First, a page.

The podcast New Books In History continues to excite me. This continues to be the most informative, serious and yet even entertaining podcast in the history genre. I keep lagging behind the new releases and so my reviews will continue to jump back and forth through the feed as I pick and choose as erratically as the proverbial child in the candy shop.
Another one in the multitude of gems host Marshal Poe offers is the interview with Yohanan Petrovsky-Shtern who not only wrote a very interesting book about which he tells, but also has a fascinating personal history, intertwined with the same tale. As a result the interview is not only interesting for historians of Jewish culture, of Russian history, of minority assimilation, of enlightened monarchs and their policies and so on, but also it is a thought-provoking listen on the subject of Jewish identity.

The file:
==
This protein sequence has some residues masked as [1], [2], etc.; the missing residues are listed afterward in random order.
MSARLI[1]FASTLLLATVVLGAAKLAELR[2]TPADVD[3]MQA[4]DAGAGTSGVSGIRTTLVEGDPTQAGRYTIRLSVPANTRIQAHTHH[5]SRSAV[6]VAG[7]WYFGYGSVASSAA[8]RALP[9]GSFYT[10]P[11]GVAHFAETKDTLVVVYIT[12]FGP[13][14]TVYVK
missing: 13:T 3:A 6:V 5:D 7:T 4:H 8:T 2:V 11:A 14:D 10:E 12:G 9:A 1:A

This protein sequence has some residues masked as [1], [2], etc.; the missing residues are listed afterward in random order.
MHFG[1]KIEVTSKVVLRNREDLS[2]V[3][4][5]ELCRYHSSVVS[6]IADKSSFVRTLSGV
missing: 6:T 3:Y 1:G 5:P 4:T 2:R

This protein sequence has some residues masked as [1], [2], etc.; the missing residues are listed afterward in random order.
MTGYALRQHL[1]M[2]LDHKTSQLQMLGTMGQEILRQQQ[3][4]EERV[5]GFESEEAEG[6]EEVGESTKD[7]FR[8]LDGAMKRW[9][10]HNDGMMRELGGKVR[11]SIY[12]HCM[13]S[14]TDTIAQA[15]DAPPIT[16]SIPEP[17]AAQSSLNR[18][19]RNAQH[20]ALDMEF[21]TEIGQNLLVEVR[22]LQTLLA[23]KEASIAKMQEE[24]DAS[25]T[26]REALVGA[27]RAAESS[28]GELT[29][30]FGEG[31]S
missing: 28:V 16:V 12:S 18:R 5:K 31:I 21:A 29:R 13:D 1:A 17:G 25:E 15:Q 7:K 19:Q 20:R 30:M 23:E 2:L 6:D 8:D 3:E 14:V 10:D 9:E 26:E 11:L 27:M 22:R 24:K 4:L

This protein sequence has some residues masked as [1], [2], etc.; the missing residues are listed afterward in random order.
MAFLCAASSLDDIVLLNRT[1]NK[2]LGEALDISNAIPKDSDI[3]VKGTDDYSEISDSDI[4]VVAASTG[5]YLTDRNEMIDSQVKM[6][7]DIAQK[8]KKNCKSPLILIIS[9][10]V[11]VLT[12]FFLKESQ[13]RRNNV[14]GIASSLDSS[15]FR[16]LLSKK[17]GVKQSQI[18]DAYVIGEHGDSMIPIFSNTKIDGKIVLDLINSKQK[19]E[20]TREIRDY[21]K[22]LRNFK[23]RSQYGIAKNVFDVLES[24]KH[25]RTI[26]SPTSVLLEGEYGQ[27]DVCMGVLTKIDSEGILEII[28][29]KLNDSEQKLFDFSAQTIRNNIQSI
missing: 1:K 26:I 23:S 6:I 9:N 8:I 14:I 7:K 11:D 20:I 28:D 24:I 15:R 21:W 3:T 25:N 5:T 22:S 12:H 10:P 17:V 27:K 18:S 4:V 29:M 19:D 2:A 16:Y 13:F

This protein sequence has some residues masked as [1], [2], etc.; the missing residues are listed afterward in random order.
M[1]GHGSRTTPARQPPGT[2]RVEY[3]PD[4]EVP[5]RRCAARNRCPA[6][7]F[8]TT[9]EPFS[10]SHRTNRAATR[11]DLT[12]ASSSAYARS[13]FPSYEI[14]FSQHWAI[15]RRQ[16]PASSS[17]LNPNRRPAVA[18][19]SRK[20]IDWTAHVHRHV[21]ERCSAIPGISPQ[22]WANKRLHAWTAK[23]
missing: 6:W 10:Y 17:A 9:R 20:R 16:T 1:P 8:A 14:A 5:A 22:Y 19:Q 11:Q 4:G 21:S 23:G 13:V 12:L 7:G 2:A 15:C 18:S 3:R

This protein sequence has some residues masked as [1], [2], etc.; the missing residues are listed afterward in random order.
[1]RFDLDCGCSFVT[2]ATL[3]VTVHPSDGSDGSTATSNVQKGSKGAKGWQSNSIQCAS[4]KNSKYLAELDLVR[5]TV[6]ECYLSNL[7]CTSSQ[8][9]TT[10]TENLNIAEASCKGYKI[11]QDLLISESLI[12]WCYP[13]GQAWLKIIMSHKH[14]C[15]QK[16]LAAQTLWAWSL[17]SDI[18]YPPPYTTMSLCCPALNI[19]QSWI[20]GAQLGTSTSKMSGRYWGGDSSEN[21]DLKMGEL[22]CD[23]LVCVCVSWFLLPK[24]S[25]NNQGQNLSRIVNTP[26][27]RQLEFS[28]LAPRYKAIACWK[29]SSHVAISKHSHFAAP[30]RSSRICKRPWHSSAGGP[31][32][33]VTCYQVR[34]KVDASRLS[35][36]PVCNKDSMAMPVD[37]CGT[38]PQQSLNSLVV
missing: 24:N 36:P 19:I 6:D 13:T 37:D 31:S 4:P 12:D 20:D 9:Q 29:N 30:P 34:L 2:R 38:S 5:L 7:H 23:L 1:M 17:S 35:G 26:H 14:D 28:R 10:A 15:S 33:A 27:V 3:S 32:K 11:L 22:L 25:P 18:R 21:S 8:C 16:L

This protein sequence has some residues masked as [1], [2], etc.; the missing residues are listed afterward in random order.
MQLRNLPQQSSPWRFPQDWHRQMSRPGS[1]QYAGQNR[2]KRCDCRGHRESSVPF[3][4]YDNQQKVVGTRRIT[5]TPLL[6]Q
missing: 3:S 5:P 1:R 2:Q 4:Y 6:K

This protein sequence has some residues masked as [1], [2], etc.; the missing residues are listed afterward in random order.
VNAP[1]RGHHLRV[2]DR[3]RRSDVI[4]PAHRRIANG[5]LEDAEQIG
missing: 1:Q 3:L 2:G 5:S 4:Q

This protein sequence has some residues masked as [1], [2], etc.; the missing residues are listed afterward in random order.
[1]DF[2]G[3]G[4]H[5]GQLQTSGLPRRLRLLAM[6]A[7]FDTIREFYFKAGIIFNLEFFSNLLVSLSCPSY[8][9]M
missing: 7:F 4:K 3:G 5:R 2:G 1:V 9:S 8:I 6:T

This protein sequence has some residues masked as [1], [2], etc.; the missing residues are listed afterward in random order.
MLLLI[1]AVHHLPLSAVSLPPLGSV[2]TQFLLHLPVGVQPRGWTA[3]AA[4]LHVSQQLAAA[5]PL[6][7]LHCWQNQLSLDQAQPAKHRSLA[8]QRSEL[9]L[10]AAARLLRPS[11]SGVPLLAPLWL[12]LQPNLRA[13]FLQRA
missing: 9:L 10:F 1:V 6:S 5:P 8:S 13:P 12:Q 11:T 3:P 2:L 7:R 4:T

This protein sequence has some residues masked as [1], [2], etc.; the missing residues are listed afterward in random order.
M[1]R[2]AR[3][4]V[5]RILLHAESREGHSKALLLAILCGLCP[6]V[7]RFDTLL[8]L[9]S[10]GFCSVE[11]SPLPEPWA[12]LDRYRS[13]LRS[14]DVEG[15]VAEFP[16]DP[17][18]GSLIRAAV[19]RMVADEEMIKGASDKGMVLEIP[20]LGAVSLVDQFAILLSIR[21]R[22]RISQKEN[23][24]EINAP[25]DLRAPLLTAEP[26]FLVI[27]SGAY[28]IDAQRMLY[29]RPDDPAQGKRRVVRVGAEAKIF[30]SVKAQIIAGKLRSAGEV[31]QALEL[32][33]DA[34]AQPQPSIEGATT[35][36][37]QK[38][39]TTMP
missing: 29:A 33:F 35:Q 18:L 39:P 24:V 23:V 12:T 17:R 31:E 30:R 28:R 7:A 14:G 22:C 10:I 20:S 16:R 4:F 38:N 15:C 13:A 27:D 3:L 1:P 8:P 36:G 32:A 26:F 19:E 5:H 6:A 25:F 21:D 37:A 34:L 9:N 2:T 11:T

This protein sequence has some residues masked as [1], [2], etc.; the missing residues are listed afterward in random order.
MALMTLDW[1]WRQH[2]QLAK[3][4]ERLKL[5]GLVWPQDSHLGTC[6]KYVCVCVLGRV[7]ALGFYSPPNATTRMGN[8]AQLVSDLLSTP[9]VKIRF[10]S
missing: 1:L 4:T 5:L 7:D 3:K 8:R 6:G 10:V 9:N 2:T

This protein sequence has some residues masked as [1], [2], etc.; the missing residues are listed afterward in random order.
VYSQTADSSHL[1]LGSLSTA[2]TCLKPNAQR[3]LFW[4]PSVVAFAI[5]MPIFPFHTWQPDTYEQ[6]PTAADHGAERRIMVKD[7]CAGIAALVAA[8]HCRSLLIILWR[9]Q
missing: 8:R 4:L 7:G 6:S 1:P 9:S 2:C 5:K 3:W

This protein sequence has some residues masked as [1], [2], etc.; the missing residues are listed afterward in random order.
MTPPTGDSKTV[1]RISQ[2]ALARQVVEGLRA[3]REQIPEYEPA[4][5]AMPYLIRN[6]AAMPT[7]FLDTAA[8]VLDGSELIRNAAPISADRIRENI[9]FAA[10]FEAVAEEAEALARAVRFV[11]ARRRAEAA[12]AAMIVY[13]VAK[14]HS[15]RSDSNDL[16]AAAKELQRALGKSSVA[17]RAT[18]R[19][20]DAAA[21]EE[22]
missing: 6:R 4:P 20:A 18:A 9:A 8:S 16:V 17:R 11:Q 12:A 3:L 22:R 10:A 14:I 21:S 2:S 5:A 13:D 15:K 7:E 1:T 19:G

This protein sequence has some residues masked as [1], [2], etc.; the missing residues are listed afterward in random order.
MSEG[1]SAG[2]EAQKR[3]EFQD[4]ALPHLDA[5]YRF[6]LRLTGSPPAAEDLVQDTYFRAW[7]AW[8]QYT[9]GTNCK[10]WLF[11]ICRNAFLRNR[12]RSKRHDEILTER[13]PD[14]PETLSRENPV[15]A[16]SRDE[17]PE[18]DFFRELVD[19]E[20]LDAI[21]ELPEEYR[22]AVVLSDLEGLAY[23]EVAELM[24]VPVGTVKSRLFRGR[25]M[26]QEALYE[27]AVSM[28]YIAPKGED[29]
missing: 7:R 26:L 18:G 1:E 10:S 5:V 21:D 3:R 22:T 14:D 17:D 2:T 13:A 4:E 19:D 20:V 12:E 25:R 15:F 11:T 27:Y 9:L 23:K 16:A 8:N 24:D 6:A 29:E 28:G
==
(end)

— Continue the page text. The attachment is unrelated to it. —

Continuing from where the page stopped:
There is little I want to give away, but this: Yohanan Petrovsky-Shtern looked for Jews that were enrolled in the Russian army during the 19th century and found them. Listen and find out whether these Jews were an example of Russian force and repression or of Jewish assimilation. Pay special attention to the word 'normalcy'.
This is a must listen for everybody. I must have written this about every previous episode, I think and I know I am going to write it about the next one I heard: the interview with Yuma Totani.
Who will write our history?,
Sentiments in International Relations,
Evolution, genetics and history.